2. There is nothing dreadful in this sacrament, but to the wilful, impenitent, and per severing sinner, whose condition is dreadful; but to the penitent and humble soul nothing is dismal or affrighting in this holy feast. And the surest way to prevent our damnation, is to receive the Sacrament more frequently than men usually do; that by a constant participation of this spiritual food of the living bread, which comes down from heaven, our souls may be nourished in all goodness, and new supplies of God's grace and Holy Spirit may be continually derived to us from our purification, and so enable us to run the ways of God's commandments with more constancy and delight than we have done before: it being certain that God will never cast any

* See the Note on page 47.

man into eternal flames, for striving to do his duty as well as he can. If there be first a willing mind, it is accepted according to that a man hath, and not according to that. he hath not. And, consequently, such as ac-. count themselves most unworthy, are those very persons who are deeply sensible of their own unworthiness. They that are whole have no need of a physician, but they that are sick.

3. This being the case of all mankind, with respect to their spiritual life, there is, my soul, no other way to free ourselves from this death of sin, but speedily to apply ourselves to this heavenly physician, who came into the world to seek and to save those that are lost and ready to perish. And let us trust in God, that as often as we come to the Holy Communion with such a honest and true heart, as to exercise our repentance toward God, our faith and hope of his mercy through Christ for the forgiveness of our sins, and our love and charity for all mankind, that such a temper and resolution of mind will doubtless render us worthy partakers of these holy mysteries, and prevent our eating and drinking damnation to ourselves. :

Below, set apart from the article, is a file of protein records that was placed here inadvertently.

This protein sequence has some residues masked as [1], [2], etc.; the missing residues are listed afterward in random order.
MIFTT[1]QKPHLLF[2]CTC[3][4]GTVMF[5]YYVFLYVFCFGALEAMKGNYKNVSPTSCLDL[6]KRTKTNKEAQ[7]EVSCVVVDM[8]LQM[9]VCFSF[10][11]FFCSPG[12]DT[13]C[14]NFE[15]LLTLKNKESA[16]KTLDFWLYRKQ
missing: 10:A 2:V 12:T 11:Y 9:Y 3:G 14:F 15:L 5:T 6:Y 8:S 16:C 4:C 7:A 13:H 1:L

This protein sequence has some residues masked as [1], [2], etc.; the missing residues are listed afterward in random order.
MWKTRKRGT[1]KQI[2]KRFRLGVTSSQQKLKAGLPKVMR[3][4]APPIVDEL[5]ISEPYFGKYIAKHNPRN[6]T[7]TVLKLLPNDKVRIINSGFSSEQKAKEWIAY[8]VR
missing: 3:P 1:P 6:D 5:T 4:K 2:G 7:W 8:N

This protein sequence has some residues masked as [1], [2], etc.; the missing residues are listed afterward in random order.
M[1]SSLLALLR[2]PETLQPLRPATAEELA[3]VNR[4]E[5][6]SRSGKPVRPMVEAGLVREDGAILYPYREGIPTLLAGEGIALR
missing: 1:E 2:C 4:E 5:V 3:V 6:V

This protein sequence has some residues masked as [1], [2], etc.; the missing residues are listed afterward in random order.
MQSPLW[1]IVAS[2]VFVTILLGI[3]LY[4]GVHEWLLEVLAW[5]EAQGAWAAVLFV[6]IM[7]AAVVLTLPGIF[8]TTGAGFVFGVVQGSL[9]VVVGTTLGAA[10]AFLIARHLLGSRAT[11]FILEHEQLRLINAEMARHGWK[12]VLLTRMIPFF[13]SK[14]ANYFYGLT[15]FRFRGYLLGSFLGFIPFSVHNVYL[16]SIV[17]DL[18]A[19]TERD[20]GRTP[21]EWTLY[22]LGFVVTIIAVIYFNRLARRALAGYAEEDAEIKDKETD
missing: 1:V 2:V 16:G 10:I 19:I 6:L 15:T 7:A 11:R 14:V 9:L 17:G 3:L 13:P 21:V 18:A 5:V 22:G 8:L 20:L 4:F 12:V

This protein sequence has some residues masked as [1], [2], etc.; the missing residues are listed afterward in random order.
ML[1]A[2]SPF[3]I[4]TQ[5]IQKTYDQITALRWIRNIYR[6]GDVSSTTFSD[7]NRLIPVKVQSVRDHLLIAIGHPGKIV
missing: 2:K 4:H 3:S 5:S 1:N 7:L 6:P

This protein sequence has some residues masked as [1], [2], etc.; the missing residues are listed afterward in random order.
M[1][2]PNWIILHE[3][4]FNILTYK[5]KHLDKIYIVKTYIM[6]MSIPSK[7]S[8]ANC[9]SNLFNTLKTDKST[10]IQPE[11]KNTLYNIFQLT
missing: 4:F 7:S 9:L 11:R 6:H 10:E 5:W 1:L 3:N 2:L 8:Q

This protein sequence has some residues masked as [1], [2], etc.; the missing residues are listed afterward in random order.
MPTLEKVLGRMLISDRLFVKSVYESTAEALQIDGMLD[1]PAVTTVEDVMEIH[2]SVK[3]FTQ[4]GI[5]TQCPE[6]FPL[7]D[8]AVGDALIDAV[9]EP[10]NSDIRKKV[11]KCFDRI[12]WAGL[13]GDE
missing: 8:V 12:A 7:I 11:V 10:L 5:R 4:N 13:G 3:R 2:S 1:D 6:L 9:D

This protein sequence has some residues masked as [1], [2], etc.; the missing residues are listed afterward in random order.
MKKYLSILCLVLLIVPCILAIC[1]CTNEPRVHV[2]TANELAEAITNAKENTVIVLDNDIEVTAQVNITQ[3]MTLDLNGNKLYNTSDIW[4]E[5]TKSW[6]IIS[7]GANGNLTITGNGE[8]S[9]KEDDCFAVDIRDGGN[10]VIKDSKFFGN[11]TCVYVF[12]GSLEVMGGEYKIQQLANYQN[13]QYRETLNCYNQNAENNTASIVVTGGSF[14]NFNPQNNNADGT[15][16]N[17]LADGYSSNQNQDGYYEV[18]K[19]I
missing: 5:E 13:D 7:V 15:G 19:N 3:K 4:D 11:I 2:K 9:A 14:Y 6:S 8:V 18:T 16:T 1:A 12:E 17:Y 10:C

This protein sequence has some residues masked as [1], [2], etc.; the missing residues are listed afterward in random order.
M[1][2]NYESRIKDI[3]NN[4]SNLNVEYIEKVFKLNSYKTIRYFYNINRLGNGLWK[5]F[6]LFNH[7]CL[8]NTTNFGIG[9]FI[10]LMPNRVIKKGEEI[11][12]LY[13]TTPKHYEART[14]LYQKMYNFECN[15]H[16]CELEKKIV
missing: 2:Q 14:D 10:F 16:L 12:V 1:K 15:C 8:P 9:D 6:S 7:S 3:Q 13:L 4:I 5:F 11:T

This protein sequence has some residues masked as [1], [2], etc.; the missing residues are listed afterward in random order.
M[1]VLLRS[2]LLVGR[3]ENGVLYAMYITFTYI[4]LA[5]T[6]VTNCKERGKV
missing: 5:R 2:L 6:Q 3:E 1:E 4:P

4. But that our preparation may be well performed, let us remember the end, and we shall never do amiss; let us search our heart and examine our conscience; not only till we see our sins, but until we hate them; and

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instead of those filthy rags of our own righteousness, let us adorn our mind with pure and pious dispositions to fear God and to keep his commandments: let us endeavour to be accepted of by God, as worthy communicants; that he who knoweth all the secrets of the heart, may approve of the sincerity of our repentance; and the King, who comes in to view the guests, may count us worthy of his favour and countenance; which never can be hoped for without he finds us clothed with the marriage garment of sincere repentance.

The Hymn on Tuesday Evening.

The true penitent's confession and petition.
O LORD! show pity; Lord! forgive;
Let a repenting rebel live.

Are not thy mercies large and free?
May not a sinner trust in thee?

My crimes are great, but not surpass
The pow'r and mercy of thy grace:
Great God! thy nature hath no bound,
So let thy pard'ning love be found.

Oh! wash my soul from ev'ry sin,
And make my guilty conscience clean,
Here on my heart the burden lies:
And past offences pain my eyes.